North Korea implemented limited micro- and macroeconomic reforms in 2002, including increases in prices and wages, changes in foreign investment laws, a steep currency devaluation, and reforms in industry and management. Though the changes have failed to stimulate recovery of the industrial sector, there are reports of changed economic behavior at the enterprise and individual level. One unintended consequence of the 2002 changes has been severe inflation. An increasing number of North Koreans now try to work in the informal sector to cope with growing hardship and reduced government support.

North-South Economic Ties
Two-way trade between North and South Korea, legalized in 1988, had risen to more than $1 billion by 2005, much of it related to out-processing or assembly work undertaken by South Korean firms in the Kaesong Industrial Complex (KIC). A significant portion of the total also includes donated goods provided to the North as humanitarian assistance or as part of inter-Korean cooperation projects. Although business-based and processing-on-commission transactions continued to grow, the bulk of South Korean exports to North Korea in 2006 was still non-commercial.

Since the June 2000 North-South summit, North and South Korea have reconnected their east and west coast railroads and roads where they cross the DMZ and are working to improve these transportation routes. However, the railroads have not been tested to date. Much of the work done in North Korea has been funded by the South. The west coast rail and road are complete as far north as the KIC (six miles north of the DMZ), but little work is being done north of Kaesong. On the east coast, the road is complete but the rail line is far from operational. Since 2003, tour groups have been using the east coast road to travel from South Korea to Mt. Geumgang in North Korea, where cruise ship-based tours had been permitted since 1998.

As of February 2007, 21 South Korean firms were manufacturing goods in the KIC, employing nearly 9,000 North Korean workers. Most of the goods are sold in South Korea; a small quantity is being exported to foreign markets. Ground was broken on the complex in June 2003, and the first products were shipped from the KIC in December 2004. Plans envision 250 firms employing 350,000 workers by 2012. South Korea's Ministry of Unification announced in September 2006 that it was postponing further expansion plans in light of heightened tensions following the North's ballistic missile launches. Despite the September decision, pre-existing agreements to build or operate new factories are being executed.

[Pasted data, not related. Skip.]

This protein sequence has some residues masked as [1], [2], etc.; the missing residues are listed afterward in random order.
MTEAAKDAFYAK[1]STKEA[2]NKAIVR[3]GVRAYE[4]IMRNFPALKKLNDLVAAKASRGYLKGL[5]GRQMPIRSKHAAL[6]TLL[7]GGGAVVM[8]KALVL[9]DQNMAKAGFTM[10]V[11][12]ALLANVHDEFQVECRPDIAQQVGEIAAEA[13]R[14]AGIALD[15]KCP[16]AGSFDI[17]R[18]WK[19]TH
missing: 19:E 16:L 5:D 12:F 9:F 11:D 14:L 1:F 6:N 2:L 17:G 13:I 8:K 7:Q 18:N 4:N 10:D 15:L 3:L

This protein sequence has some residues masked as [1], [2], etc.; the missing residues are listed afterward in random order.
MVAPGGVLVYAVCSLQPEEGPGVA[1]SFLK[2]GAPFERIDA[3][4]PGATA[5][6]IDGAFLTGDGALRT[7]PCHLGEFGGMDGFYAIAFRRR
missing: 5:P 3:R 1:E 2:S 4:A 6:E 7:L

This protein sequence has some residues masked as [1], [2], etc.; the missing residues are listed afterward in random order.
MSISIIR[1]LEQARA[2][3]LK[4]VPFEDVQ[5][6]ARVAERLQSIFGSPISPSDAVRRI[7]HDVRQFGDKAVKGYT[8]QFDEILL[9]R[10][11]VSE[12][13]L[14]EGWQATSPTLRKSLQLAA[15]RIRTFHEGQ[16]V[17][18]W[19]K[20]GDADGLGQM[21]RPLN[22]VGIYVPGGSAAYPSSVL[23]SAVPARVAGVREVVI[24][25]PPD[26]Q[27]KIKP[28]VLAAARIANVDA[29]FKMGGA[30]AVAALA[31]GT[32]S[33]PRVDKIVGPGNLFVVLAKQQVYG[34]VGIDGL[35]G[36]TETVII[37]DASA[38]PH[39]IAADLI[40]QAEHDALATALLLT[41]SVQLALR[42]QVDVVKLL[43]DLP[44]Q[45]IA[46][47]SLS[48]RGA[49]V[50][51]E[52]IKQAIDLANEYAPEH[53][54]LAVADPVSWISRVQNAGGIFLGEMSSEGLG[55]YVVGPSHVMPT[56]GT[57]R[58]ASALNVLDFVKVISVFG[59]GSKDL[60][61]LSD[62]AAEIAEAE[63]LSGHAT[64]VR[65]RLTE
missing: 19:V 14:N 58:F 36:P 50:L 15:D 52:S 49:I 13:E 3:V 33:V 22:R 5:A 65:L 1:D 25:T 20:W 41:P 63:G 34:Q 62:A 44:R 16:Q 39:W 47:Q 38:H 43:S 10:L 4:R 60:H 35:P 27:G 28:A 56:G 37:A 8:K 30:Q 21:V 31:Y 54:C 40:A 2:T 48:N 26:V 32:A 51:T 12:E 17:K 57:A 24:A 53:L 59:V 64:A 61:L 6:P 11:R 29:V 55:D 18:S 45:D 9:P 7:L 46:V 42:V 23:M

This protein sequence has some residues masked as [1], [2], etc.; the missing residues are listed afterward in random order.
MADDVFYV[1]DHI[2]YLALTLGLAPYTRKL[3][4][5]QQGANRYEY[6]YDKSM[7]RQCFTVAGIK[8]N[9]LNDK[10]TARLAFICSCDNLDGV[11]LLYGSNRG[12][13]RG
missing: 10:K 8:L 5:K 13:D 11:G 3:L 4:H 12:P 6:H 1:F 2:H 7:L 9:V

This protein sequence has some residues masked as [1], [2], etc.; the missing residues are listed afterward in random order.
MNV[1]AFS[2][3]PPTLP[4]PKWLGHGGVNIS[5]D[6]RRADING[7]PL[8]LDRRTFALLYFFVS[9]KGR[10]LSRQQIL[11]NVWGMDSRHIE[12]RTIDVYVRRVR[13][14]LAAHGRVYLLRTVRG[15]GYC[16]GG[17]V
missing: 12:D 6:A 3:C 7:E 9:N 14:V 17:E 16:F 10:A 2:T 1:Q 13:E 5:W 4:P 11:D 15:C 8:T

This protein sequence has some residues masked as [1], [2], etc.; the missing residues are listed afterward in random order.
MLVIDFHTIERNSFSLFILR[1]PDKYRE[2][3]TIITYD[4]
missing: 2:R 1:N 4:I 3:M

Economic Interaction with the United States
The United States imposed a near total economic embargo on North Korea in June 1950 when North Korea attacked the South. Sanctions were eased in stages beginning in 1989 and following the Agreed Framework on North Korea's nuclear programs in 1994. In June 2000, a U.S. Executive Order legalized most transactions between U.S. and North Korean persons. It allowed most products, other than those specifically controlled for military, non-proliferation, or anti-terrorism purposes, to be exported to North Korea without an export license. Restrictions on U.S. investments in North Korea and travel of U.S. citizens to North Korea were also eased, and U.S. ships and aircraft were allowed to call at North Korean ports. To date, however, U.S. economic interaction with North Korea remains minimal, licenses are still required for imports from North Korea, and North Korean assets frozen since 1950 remained frozen. In January 2007, pursuant to UN Security Council Resolution 1718, the U.S. Department of Commerce issued new regulations prohibiting the export of luxury goods to North Korea. Many statutory sanctions on North Korea, including those affecting trade in military, dual-use, and missile-related items and those based on multilateral arrangements, remain in place. Most forms of U.S. economic assistance, other than purely humanitarian assistance, are prohibited. North Korea does not enjoy 'Normal Trade Relations' with the United States, so any goods manufactured in North Korea are subject to a higher tariff upon entry to the United States.

Points of Contact for U.S. regulations concerning economic activity with North Korea: Treasury--Office of Foreign Assets Control, Tel. (202) 622-2490, http://www.treas.gov/ofac; Commerce--Foreign Policy Controls Division, Bureau of Industry and Security, Tel. (202) 482-0171; Transportation--Office of the Assistant General Counsel for International Law, Tel. (202) 366-9183.


Facts at a Glance: Geography - People - Government - Economy - Communications - Transportation - Military - Climate - Current Time - Ranking Positions
Notes and Commentary: People - Economy - Government and Political Conditions - Foreign Relations - Relations with U.S.



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Notes and Commentary